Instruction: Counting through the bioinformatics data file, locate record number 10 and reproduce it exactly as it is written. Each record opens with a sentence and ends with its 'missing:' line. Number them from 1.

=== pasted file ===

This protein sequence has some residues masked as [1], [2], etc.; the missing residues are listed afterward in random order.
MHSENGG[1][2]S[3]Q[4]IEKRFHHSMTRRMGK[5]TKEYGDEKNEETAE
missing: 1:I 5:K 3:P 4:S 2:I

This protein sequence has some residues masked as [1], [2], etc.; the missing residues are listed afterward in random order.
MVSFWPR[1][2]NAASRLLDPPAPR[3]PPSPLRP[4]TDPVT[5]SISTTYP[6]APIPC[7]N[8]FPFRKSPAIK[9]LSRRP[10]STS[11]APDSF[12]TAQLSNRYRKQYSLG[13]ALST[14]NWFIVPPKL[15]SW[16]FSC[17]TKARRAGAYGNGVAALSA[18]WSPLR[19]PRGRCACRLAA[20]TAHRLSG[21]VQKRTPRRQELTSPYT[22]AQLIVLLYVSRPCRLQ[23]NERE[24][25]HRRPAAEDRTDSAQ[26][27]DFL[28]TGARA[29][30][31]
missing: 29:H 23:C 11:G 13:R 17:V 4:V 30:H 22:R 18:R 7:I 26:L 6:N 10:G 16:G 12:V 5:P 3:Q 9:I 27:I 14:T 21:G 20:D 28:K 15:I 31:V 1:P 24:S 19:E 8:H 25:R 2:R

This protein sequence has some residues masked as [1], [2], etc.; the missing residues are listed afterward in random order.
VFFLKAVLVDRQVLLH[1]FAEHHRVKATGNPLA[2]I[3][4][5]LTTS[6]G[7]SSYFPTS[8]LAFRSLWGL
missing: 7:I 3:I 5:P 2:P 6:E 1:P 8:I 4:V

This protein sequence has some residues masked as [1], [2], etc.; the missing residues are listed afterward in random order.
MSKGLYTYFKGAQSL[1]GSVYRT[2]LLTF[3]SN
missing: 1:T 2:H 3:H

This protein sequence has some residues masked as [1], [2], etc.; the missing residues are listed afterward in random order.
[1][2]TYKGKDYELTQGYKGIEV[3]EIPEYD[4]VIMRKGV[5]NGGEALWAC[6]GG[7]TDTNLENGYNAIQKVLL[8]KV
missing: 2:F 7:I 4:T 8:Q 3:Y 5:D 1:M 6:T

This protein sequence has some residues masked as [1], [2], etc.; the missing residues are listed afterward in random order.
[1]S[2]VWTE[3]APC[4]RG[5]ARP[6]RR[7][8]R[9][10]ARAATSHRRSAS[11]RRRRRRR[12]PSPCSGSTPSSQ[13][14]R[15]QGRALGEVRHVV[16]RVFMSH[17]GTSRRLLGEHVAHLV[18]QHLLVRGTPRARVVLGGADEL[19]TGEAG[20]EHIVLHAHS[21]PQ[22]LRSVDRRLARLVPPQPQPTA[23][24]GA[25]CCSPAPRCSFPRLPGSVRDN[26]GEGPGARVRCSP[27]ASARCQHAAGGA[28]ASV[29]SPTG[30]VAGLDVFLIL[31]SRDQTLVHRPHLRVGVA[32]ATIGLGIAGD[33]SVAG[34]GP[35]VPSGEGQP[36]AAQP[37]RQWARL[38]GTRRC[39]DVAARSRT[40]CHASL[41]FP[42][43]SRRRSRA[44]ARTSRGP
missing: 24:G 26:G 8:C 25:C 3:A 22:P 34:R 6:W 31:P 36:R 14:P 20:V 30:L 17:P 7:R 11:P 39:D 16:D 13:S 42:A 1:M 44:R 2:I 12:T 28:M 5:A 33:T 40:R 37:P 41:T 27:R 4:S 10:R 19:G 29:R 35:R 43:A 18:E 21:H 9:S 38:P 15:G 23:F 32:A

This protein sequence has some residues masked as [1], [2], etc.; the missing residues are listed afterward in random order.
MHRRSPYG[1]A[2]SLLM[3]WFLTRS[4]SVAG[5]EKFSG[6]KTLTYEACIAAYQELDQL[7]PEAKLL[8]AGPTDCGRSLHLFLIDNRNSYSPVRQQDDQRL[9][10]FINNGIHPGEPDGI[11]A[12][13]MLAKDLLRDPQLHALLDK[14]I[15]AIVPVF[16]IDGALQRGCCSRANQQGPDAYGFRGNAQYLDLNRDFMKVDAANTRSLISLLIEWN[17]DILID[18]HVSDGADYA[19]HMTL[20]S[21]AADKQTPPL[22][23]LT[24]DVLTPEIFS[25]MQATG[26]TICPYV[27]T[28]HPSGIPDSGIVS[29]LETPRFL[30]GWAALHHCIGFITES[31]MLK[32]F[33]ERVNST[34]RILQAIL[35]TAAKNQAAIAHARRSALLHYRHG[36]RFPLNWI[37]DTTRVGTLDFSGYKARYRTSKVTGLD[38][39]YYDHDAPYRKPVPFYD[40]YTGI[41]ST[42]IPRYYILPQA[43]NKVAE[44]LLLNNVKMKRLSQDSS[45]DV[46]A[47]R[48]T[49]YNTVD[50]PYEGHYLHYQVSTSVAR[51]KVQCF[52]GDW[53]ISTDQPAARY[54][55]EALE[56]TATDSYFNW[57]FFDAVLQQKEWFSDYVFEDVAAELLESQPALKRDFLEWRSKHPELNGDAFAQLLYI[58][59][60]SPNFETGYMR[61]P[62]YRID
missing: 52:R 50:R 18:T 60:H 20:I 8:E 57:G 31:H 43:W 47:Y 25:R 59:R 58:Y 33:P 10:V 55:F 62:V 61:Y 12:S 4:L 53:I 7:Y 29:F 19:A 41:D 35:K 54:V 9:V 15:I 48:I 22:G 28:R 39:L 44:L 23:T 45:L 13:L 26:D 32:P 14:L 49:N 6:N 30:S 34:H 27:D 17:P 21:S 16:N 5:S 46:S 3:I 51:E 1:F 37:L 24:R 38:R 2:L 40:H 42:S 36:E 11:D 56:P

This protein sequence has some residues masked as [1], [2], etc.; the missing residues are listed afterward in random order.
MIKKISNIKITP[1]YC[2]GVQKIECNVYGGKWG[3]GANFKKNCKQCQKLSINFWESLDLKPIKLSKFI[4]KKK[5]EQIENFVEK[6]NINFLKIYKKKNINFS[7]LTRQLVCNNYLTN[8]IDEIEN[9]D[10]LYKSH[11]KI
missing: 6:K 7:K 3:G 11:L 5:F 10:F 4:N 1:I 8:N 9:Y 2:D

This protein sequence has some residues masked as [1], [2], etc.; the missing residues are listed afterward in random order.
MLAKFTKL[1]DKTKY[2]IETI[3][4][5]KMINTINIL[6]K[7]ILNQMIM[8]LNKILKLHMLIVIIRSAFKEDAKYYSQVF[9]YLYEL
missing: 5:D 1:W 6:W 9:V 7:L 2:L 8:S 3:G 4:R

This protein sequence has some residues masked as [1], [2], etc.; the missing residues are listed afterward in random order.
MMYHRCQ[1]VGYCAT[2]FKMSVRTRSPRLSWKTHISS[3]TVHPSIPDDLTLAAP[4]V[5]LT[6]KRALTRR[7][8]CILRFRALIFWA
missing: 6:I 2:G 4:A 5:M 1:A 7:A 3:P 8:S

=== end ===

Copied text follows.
This protein sequence has some residues masked as [1], [2], etc.; the missing residues are listed afterward in random order.
MMYHRCQ[1]VGYCAT[2]FKMSVRTRSPRLSWKTHISS[3]TVHPSIPDDLTLAAP[4]V[5]LT[6]KRALTRR[7][8]CILRFRALIFWA
missing: 6:I 2:G 4:A 5:M 1:A 7:A 3:P 8:S